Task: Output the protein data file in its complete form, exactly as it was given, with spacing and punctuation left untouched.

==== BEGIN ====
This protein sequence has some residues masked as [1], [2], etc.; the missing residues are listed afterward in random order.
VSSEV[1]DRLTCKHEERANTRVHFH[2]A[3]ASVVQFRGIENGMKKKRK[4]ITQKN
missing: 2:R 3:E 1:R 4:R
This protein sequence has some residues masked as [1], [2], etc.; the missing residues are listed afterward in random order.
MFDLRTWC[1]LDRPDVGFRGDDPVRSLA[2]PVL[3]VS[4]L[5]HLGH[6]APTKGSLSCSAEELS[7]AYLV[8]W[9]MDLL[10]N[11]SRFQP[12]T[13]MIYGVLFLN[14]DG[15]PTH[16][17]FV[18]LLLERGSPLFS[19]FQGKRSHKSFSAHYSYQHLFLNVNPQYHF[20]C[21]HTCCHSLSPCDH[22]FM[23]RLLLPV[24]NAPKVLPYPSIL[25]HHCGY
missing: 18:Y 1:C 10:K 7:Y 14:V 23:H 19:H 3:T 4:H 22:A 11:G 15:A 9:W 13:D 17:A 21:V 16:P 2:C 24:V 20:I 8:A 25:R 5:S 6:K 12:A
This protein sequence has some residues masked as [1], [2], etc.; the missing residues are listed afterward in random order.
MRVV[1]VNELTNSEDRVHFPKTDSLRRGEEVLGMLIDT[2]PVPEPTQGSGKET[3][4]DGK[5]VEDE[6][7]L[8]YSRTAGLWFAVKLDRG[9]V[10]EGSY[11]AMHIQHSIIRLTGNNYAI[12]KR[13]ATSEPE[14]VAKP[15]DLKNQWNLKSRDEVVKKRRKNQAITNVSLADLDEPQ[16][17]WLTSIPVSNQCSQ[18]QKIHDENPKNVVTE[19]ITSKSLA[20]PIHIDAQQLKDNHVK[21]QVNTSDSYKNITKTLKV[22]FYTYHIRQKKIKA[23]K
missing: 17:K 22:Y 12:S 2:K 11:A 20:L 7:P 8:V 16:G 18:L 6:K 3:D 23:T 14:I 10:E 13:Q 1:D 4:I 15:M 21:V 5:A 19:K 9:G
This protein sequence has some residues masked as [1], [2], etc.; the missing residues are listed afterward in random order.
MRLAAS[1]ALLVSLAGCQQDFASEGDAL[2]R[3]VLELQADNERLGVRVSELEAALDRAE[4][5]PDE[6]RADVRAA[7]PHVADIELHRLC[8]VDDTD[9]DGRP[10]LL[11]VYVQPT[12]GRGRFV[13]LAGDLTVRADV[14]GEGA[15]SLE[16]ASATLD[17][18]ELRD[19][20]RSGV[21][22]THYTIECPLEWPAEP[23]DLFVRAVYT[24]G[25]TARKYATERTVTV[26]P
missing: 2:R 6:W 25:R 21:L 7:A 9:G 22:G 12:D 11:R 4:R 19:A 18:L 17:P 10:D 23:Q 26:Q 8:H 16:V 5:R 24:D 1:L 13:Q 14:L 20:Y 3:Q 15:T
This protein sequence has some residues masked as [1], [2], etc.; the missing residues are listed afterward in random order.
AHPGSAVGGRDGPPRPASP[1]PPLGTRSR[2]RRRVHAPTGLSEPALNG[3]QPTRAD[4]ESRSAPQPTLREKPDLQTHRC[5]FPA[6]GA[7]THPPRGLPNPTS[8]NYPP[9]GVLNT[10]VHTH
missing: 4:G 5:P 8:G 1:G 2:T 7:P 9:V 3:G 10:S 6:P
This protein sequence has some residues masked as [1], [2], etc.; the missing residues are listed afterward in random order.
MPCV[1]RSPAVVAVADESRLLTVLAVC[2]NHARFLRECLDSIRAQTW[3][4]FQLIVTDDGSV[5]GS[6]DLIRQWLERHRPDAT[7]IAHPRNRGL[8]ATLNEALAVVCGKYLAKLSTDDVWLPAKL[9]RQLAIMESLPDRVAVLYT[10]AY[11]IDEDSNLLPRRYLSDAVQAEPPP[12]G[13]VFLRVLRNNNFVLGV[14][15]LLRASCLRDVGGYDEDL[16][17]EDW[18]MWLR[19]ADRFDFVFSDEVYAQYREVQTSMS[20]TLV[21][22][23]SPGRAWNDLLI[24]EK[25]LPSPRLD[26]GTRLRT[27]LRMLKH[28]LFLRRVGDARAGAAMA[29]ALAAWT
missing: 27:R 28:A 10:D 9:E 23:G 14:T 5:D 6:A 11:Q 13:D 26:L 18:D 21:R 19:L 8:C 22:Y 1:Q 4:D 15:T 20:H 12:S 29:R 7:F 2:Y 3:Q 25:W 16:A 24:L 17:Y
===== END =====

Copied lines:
This protein sequence has some residues masked as [1], [2], etc.; the missing residues are listed afterward in random order.
VSSEV[1]DRLTCKHEERANTRVHFH[2]A[3]ASVVQFRGIENGMKKKRK[4]ITQKN
missing: 2:R 3:E 1:R 4:R
This protein sequence has some residues masked as [1], [2], etc.; the missing residues are listed afterward in random order.
MFDLRTWC[1]LDRPDVGFRGDDPVRSLA[2]PVL[3]VS[4]L[5]HLGH[6]APTKGSLSCSAEELS[7]AYLV[8]W[9]MDLL[10]N[11]SRFQP[12]T[13]MIYGVLFLN[14]DG[15]PTH[16][17]FV[18]LLLERGSPLFS[19]FQGKRSHKSFSAHYSYQHLFLNVNPQYHF[20]C[21]HTCCHSLSPCDH[22]FM[23]RLLLPV[24]NAPKVLPYPSIL[25]HHCGY
missing: 18:Y 1:C 10:K 7:Y 14:V 23:H 19:H 3:T 4:H 22:A 11:G 15:A 9:W 13:D 17:A 21:V 16:P 2:C 24:V 20:I 8:A 25:R 5:S 6:K 12:A
This protein sequence has some residues masked as [1], [2], etc.; the missing residues are listed afterward in random order.
MRVV[1]VNELTNSEDRVHFPKTDSLRRGEEVLGMLIDT[2]PVPEPTQGSGKET[3][4]DGK[5]VEDE[6][7]L[8]YSRTAGLWFAVKLDRG[9]V[10]EGSY[11]AMHIQHSIIRLTGNNYAI[12]KR[13]ATSEPE[14]VAKP[15]DLKNQWNLKSRDEVVKKRRKNQAITNVSLADLDEPQ[16][17]WLTSIPVSNQCSQ[18]QKIHDENPKNVVTE[19]ITSKSLA[20]PIHIDAQQLKDNHVK[21]QVNTSDSYKNITKTLKV[22]FYTYHIRQKKIKA[23]K
missing: 17:K 22:Y 12:S 2:K 11:A 20:L 7:P 8:V 16:G 18:L 6:K 3:D 23:T 14:I 10:E 13:Q 1:D 4:I 15:M 21:V 5:A 19:K 9:G
This protein sequence has some residues masked as [1], [2], etc.; the missing residues are listed afterward in random order.
MRLAAS[1]ALLVSLAGCQQDFASEGDAL[2]R[3]VLELQADNERLGVRVSELEAALDRAE[4][5]PDE[6]RADVRAA[7]PHVADIELHRLC[8]VDDTD[9]DGRP[10]LL[11]VYVQPT[12]GRGRFV[13]LAGDLTVRADV[14]GEGA[15]SLE[16]ASATLD[17][18]ELRD[19][20]RSGV[21][22]THYTIECPLEWPAEP[23]DLFVRAVYT[24]G[25]TARKYATERTVTV[26]P
missing: 2:R 6:W 25:R 21:L 7:A 9:G 22:G 12:D 11:R 4:R 19:A 18:L 17:P 10:D 23:Q 26:Q 8:H 16:V 5:R 24:D 1:L 13:Q 14:L 20:Y 3:Q 15:T
This protein sequence has some residues masked as [1], [2], etc.; the missing residues are listed afterward in random order.
AHPGSAVGGRDGPPRPASP[1]PPLGTRSR[2]RRRVHAPTGLSEPALNG[3]QPTRAD[4]ESRSAPQPTLREKPDLQTHRC[5]FPA[6]GA[7]THPPRGLPNPTS[8]NYPP[9]GVLNT[10]VHTH
missing: 4:G 5:P 8:G 1:G 2:T 7:P 9:V 3:G 10:S 6:P
This protein sequence has some residues masked as [1], [2], etc.; the missing residues are listed afterward in random order.
MPCV[1]RSPAVVAVADESRLLTVLAVC[2]NHARFLRECLDSIRAQTW[3][4]FQLIVTDDGSV[5]GS[6]DLIRQWLERHRPDAT[7]IAHPRNRGL[8]ATLNEALAVVCGKYLAKLSTDDVWLPAKL[9]RQLAIMESLPDRVAVLYT[10]AY[11]IDEDSNLLPRRYLSDAVQAEPPP[12]G[13]VFLRVLRNNNFVLGV[14][15]LLRASCLRDVGGYDEDL[16][17]EDW[18]MWLR[19]ADRFDFVFSDEVYAQYREVQTSMS[20]TLV[21][22][23]SPGRAWNDLLI[24]EK[25]LPSPRLD[26]GTRLRT[27]LRMLKH[28]LFLRRVGDARAGAAMA[29]ALAAWT
missing: 27:R 28:A 10:D 9:E 23:G 14:T 5:D 6:A 11:Q 13:D 26:L 18:D 21:R 19:L 8:C 22:Y 1:Q 4:D 15:T 20:H 12:S 29:R 7:F 2:Y 3:Q 25:W 16:A 24:L 17:Y